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advice requests > Police Procedural Help

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message 1: by Karen (new)

Karen (karen_anders) | 4 comments Hi -

I was wondering if anyone knows the procedures in LA for a family member to identify a Jane Doe. This is for a proposal I'm writing for a miniseries of police procedurals.

Just a little bit about myself. I write for Harlequin Blaze and have recently been heading more towards romantic suspense.

Best, Karen


message 2: by Kristin (new)

Kristin I am not sure what exactly you mean, some will do a sketch, some will hold the info, depends on the case. Do they have an idea of the family???

KB


message 3: by Karen (new)

Karen (karen_anders) | 4 comments Kristin -

No, the police do not know the victim's identity. The only clue they have is a business card for a design business. Once they go to the business, the owner thinks it might be his partner. I'm not sure what happens after that. Will they go to the morgue to identify the body and how is that set up? A viewing room? Will they get the family involved?

Thanks for the help.

Karen


message 4: by Dana (new)

Dana | 14 comments Just a wave to Karen from another Harlequin author. I write romantic suspense for their Steeple Hill/Love Inspired Suspense line. Nice to see another Harlequin author in this cyber forum! Dana

www.danamentink.com


message 5: by Karen (new)

Karen (karen_anders) | 4 comments Hi Dana -

Same here. It's always so nice to cyber meet fellow Harlequin authors. Karen


message 6: by Kristin (last edited Oct 03, 2008 11:56AM) (new)

Kristin Karen,
I am guessing it depends on the condition of the body. Just a thought usually, they would have it identified, our science is too good. finger prints, dental records, ect... They might have a photo. I am not sure if the next of kin has to be the one to identify the body. I would contact them to verify procedures. I believe depending on the part of La they would show the body on a monitor/ screen. Depending on where you live, you might be able to do a ride along with the police in your local area. They would know more exact details.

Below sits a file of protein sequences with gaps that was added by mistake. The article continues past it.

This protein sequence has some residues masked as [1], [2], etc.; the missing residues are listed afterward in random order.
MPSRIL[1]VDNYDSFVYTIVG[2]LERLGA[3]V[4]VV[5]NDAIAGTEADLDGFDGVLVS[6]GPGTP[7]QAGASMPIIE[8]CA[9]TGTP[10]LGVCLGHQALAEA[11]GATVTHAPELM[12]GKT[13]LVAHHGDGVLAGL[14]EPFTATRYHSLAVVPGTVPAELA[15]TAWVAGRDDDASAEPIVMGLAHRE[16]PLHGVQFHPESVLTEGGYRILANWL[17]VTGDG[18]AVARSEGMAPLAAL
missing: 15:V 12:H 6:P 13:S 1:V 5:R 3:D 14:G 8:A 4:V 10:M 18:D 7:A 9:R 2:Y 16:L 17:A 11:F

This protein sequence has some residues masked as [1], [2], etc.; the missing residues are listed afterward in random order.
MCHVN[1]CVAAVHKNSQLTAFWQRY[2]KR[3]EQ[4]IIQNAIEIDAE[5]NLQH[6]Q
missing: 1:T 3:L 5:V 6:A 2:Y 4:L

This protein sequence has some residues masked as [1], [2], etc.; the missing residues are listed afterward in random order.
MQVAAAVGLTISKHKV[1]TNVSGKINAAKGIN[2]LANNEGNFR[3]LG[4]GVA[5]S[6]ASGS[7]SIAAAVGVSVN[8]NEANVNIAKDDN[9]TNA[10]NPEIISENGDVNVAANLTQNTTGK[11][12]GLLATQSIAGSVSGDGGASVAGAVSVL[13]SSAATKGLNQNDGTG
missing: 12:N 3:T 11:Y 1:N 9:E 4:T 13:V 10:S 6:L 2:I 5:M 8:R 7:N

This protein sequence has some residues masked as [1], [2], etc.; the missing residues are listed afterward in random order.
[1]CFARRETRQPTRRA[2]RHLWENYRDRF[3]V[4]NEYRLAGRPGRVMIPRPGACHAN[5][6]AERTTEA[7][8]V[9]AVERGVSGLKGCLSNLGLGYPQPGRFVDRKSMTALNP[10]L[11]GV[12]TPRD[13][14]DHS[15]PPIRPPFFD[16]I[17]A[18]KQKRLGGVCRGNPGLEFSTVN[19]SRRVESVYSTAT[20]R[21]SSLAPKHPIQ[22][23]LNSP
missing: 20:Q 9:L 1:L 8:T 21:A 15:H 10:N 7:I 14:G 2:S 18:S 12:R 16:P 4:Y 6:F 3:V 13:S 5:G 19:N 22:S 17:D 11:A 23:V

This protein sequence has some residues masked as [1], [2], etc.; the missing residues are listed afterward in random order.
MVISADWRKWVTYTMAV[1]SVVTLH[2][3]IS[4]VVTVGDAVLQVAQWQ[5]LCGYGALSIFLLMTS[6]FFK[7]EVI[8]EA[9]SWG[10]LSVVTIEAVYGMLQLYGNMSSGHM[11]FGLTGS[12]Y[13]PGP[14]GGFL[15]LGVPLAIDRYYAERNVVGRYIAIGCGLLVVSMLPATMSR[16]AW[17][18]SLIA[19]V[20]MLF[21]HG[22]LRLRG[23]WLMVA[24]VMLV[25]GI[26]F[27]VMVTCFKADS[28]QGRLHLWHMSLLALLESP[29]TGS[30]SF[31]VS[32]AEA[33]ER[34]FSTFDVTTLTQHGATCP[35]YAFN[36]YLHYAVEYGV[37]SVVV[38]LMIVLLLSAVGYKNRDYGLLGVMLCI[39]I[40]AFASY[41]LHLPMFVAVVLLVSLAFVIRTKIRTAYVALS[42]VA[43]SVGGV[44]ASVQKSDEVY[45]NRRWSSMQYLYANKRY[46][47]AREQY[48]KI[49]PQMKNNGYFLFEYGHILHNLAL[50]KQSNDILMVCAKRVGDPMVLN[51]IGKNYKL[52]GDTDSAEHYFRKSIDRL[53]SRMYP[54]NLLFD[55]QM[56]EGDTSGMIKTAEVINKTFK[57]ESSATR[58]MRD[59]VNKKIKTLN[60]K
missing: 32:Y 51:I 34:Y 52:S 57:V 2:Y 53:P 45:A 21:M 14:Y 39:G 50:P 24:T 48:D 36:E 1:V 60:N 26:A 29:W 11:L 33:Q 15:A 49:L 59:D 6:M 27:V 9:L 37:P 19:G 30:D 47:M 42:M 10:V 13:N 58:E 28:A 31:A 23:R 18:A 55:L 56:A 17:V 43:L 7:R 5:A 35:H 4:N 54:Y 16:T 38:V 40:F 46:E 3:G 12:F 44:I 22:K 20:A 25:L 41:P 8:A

KB


message 7: by Kevin (new)

Kevin | 109 comments I suggest you go to the local library and look for a procedure manual. Make sure you specify the year because procedure has changed over the years.


message 8: by J. (new)

J. Yandell (jbelindayandell) | 7 comments I have watched far too much CSI and Law and Order. It gives me the illusion that I know this stuff. Your audience may feel the same. It sounds terrible, but these days, I think you can get away with a great deal if you follow something you've seen more than once on TV or movies. I don't think it's so much about being technically correct as being plausible.

So far I haven't written anything that needed such detailed procedural help. I did have a question about burial laws/regulations, so I just called a funeral home out of the phone book and asked. They were happy to explain it to me.

I have been considering a murder mystery, and searched profiles on Yahoo and AOL for people with occupations in criminal justice. I contacted a couple, told them what I wanted, and they both said, sure, they'd be happy to answer questions via email. Just a thought.



message 9: by Karen (new)

Karen (karen_anders) | 4 comments J -

Thanks for the insight. I did write the scene and went with a viewing room, metal table, white sheet and left the other details vague since what I wanted to get out of the scene was more emotion than procedure. I think you're right. People (me included) think that what happens on t.v. is close to real life, so I'm probably safe in portraying my morgue scene the way I did. I'm almost done with the proposal, so we'll see how it goes with getting it published. Wish me luck. Karen


message 10: by Kevin (last edited Dec 15, 2008 01:45PM) (new)

Kevin | 6 comments Edna Buchanan knows that scene well. You might want to get a copy of her nonfiction account of reporting on real crimes for the Miami Herald.


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